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We need to choose peace

THE ASIAN AGE. | KIRTHI JAYAKUMAR
Published : Mar 12, 2018, 12:19 am IST
Updated : Mar 12, 2018, 12:19 am IST

Conflict is inevitable, but, if we create a proclivity towards peace in people around us, we naturally choose peace and prioritise it.

(Representational image)
 (Representational image)

It was January, 1999. I was in class VII. Of all the books we had that year as part of our coursework, the one I enjoyed the most was a compilation of short stories called One World. Over the winter break, before school began, I devoured every story in the book and committed them to memory, in the hope that I would someday act on the messages in them.

One of those stories remains with me even today — ‘Chief Seattle’s Letter’. The government of the USA in the 1800s wanted to purchase the Salish lands. In response to the government’s attempt, Chief Seattle wrote this letter, in which he speaks about how we, as humanity, are common inheritors of the earth’s offerings — as the earth doesn’t belong to man, it is man who belongs to the earth.

Seventeen years after I read that story, I sat in a digital classroom along with Ziauddin Iqbal, my student from Mazar-e-Sharif, Afghanistan. In our weekly exchanges, Zia and I spent time sharing and learning from each other. Zia once spoke of something very powerful and moving. He told me that we tend towards war only because our minds are bent in that direction. As humans, we have plenty to offer back to the world, but we are predisposed to taking, demanding and expecting, while we seldom give back or do anything for the world around us.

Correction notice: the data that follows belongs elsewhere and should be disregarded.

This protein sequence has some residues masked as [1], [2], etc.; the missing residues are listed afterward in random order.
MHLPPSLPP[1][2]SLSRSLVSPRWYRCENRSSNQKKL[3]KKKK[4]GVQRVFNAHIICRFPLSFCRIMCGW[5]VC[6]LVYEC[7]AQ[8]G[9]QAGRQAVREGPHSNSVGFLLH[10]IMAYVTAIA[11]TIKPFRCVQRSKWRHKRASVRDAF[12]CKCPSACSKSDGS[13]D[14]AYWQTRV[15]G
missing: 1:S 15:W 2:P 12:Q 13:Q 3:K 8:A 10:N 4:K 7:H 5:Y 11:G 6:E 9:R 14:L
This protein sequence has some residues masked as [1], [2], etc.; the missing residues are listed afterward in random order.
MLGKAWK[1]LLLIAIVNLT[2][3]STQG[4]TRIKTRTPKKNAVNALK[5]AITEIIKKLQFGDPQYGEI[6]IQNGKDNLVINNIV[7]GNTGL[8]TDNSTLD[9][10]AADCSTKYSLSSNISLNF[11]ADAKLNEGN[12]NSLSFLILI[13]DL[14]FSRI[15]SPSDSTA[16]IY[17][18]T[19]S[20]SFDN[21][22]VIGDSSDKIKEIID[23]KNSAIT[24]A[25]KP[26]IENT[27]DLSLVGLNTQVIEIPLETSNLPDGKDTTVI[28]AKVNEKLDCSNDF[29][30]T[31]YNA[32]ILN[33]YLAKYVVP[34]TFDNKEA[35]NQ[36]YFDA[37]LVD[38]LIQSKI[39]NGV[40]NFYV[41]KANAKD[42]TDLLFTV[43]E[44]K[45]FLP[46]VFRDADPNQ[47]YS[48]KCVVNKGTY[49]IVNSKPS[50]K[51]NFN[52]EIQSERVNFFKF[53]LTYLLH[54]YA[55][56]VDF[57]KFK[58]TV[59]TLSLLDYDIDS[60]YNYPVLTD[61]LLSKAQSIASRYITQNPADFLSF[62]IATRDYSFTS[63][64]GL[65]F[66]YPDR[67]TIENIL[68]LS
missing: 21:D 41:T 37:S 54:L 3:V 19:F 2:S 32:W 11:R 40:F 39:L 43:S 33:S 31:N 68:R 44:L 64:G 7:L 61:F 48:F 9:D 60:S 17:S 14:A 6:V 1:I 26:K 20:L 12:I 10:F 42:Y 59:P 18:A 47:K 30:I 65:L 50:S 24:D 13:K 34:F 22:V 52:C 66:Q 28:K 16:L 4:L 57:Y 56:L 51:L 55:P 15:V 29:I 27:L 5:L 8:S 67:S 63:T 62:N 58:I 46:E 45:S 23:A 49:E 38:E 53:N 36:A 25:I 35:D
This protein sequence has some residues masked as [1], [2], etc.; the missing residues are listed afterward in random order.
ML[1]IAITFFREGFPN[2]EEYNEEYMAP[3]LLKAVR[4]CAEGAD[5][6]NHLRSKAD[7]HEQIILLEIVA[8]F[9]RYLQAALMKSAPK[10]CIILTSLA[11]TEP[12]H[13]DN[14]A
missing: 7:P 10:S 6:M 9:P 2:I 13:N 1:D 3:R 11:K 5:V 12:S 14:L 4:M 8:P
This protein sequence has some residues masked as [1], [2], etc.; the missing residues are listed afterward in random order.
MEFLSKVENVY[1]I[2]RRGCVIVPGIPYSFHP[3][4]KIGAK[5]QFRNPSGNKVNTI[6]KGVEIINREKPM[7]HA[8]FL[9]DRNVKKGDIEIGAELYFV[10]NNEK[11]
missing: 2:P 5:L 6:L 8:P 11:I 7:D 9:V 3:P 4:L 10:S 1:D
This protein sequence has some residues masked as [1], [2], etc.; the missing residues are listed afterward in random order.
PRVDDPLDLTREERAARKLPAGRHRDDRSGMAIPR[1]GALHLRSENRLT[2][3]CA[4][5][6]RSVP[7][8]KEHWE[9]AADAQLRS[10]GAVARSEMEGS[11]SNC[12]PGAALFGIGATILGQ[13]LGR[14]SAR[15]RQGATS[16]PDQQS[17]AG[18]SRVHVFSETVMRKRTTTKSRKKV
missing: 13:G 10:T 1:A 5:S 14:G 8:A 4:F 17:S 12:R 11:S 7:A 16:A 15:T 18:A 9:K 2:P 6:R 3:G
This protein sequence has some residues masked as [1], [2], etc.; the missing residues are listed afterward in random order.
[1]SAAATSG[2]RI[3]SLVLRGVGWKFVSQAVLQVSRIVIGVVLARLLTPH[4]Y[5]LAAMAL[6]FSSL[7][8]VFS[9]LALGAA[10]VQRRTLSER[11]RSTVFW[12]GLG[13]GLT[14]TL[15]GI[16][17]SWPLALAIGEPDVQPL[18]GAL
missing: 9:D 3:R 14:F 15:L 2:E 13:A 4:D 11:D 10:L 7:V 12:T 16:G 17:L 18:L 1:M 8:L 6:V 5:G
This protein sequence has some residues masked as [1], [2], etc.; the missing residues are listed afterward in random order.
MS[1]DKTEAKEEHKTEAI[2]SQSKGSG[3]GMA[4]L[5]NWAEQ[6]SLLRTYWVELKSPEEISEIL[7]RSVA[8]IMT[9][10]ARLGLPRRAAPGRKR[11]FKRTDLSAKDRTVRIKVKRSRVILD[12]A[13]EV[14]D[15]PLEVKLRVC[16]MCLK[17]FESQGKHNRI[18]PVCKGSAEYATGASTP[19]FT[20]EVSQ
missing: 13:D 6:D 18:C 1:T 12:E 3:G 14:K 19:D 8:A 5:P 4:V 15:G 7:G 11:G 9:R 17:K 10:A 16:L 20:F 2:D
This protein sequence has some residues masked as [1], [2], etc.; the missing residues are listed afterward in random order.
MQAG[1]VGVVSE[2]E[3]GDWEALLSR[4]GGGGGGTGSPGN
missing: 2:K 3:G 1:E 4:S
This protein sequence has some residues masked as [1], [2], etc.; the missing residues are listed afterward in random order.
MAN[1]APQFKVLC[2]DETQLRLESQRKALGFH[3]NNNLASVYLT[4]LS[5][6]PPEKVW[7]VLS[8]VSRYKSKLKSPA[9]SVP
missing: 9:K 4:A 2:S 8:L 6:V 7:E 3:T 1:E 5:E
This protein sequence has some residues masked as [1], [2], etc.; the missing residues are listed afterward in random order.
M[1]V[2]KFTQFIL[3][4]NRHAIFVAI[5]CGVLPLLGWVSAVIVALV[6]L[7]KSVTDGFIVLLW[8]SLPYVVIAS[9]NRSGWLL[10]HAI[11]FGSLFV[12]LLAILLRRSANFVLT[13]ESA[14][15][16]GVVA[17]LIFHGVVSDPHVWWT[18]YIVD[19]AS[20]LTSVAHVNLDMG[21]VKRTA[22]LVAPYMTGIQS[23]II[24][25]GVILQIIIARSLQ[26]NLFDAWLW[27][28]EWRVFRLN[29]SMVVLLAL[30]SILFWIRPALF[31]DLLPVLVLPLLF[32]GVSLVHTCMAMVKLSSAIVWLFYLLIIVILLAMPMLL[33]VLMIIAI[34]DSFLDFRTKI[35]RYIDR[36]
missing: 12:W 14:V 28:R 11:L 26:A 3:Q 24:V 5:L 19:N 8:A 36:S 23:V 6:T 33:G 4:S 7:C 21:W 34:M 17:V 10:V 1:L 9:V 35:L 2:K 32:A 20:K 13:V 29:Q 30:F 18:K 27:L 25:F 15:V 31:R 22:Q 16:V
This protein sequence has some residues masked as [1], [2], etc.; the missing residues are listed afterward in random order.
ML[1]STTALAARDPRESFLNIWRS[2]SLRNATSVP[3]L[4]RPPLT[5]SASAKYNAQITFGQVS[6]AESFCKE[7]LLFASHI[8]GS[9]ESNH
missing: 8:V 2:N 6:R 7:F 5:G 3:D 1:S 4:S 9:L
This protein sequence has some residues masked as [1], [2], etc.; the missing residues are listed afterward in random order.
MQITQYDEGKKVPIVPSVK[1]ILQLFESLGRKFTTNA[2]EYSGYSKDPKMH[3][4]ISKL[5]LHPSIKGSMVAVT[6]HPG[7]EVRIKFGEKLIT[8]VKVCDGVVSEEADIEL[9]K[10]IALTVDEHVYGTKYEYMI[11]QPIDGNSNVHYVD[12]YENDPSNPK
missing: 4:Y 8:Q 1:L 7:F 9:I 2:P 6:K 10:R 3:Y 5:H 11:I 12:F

Zia’s words made me think of how we really are war-like in our thought processes. Our communication is laced with violence. If we spend a moment just reflecting on our relationship with the world around us, we will easily be able to find the number of times we make ourselves the centre of the world. I did this. I said that. I want this. I need that. I must. I deserve. I. I. I. Add to the mix generous dollops of assumption, warped ideas of history and borrowed hatred. The end result? War.

The current education system is lacking in this very area — creating empathy-driven individuals. We are not focusing on what really matters - the element of humanity. Everyone in today’s generation is fighting a war on borrowed hatred. War is deemed good for business and the coffers of a select few enablers. The world is burning with hatred that is only kept alive through incorrect education.

Conflict is inevitable, but, if we create a proclivity towards peace in people around us, we naturally choose peace and prioritise it. Be it a bully in a classroom or two nations seeking ownership over territory. It’s really all in the mind: war, disease, assumption. If only we spend a moment each day to dust these cobwebs away!

The author is an Indian Women’s rights activist, a peace activist, artist, lawyer and writer

Tags: peace